ASCO recently released the results of the ASCO Study of Collaborative Practice Arrangements, funded by Susan G. Komen for the Cure®. The study—also referred to as the Workforce Collaborative Practice Study—was initiated and designed by ASCO’s Workforce Advisory
Group to address impending workforce shortages in oncology by exploring the expanded use of non-physician practitioners (NPPs), primarily nurse practitioners and physician assistants, in oncology practice settings. The study examined several different
collaborative practice models:
- Incident-to practice model (ITPM)—NPPs see patients independent of the physician, but the physician is generally present onsite
- Shared practice model (SPM)—NPPs see patients in conjunction with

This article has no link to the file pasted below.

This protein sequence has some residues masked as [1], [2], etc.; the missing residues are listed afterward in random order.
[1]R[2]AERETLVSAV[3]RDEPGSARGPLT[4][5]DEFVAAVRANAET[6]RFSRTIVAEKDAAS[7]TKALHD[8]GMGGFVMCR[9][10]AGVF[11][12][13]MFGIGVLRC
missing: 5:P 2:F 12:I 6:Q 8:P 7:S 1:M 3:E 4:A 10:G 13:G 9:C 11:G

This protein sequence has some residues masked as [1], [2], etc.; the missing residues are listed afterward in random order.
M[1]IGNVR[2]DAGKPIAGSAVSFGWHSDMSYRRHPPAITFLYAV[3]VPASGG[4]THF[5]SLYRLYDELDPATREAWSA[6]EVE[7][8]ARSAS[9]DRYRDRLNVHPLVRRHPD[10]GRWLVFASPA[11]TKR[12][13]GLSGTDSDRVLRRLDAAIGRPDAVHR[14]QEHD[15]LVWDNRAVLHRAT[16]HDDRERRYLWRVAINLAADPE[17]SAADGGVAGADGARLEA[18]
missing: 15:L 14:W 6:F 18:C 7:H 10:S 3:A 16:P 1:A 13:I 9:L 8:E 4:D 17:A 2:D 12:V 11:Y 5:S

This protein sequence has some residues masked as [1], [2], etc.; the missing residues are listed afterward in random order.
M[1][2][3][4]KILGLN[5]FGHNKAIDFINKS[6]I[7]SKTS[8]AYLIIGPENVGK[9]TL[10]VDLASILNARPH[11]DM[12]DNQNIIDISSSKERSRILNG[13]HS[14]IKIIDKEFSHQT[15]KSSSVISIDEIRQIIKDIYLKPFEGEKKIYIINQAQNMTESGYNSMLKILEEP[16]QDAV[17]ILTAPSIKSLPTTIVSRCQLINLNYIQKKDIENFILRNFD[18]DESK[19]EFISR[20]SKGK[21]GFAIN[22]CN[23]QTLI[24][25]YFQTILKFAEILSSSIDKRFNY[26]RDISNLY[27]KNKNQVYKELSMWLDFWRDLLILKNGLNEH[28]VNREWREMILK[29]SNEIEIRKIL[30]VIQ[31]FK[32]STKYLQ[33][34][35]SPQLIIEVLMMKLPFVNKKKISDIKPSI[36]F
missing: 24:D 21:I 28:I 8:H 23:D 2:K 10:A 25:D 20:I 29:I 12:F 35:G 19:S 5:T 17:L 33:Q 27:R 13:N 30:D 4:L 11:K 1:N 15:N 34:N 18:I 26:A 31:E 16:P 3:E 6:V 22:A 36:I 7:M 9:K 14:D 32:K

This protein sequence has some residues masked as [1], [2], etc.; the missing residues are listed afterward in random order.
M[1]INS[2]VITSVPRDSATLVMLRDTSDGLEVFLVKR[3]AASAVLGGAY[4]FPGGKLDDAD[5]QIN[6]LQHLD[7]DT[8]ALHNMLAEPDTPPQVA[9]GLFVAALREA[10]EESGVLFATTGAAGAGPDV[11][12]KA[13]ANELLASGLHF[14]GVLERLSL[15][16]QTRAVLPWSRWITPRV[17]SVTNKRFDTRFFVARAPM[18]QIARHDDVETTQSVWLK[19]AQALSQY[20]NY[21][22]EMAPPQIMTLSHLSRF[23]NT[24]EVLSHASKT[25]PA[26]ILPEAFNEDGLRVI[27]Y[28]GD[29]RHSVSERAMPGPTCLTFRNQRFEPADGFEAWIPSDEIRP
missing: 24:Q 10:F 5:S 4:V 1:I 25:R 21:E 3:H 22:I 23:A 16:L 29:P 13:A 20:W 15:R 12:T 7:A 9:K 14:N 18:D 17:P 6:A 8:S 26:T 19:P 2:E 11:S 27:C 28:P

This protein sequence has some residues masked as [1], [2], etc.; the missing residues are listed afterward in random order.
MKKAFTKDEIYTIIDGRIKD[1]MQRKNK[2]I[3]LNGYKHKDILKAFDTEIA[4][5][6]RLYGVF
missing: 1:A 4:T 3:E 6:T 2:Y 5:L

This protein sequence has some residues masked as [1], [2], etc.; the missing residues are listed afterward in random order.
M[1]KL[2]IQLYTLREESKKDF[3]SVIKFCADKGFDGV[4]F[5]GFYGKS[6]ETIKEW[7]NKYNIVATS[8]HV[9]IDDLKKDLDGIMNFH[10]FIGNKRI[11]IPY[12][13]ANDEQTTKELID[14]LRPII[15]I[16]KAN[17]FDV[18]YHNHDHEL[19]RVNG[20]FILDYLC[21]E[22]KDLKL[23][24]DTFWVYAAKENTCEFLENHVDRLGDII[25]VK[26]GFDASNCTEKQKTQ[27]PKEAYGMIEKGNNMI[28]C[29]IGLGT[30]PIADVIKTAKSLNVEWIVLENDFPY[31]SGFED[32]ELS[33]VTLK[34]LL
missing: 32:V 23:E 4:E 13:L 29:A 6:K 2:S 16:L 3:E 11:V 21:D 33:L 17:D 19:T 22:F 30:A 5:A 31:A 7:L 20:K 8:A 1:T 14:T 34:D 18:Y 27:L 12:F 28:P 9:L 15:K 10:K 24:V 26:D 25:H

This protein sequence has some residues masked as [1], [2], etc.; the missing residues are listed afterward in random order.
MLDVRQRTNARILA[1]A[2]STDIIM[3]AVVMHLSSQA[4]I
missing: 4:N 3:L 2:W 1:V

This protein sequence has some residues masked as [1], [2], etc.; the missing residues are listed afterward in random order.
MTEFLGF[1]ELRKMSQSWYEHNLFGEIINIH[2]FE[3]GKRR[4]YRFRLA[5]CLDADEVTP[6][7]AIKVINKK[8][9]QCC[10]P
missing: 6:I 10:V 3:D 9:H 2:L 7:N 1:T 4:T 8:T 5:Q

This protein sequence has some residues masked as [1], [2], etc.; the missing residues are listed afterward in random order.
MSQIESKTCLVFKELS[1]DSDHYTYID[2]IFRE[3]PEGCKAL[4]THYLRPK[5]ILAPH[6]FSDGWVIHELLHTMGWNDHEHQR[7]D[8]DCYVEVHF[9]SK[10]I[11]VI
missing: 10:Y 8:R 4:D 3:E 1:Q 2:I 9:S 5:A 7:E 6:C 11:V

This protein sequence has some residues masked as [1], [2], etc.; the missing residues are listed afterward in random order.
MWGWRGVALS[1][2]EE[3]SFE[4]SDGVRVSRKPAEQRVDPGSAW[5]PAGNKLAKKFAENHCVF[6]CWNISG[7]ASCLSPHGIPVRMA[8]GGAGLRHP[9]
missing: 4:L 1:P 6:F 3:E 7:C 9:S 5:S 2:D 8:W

- Independent practice model (IPM)—NPPs see patients completely independent of an oncologist
The study concluded that 1) ITPMs are the most prevalent model, 2) the use of NPPs in oncology practices increased productivity, and 3) collaborative practice models scored high in satisfaction for all main parties—patients, physicians, and NPPs.
According to the study, “Patients were aware when care was provided by an NPP and were very satisfied with all aspects of the collaborative care that they received. The integration of non-physician practitioners into oncology practice offers a reliable means to address increased demand for oncology services without adding physicians.”
Study authors include Elaine L. Towle, CMPE, and Thomas R. Barr, MBA, both of Oncology Metrics, a division of Altos Solutions; and the ASCO Workforce Advisory Group: Michael Goldstein, MD, Chair; Dean F. Bajorin, MD, Co-Chair; Kathleen W. Beekman, MD; Patrick A. Grusenmeyer, ScD, FACHE; Michael P. Kosty, MD, FACP; R. Steven Paulson, MD; Gladys I. Rodriguez, MD; and Stephanie F. Williams, MD.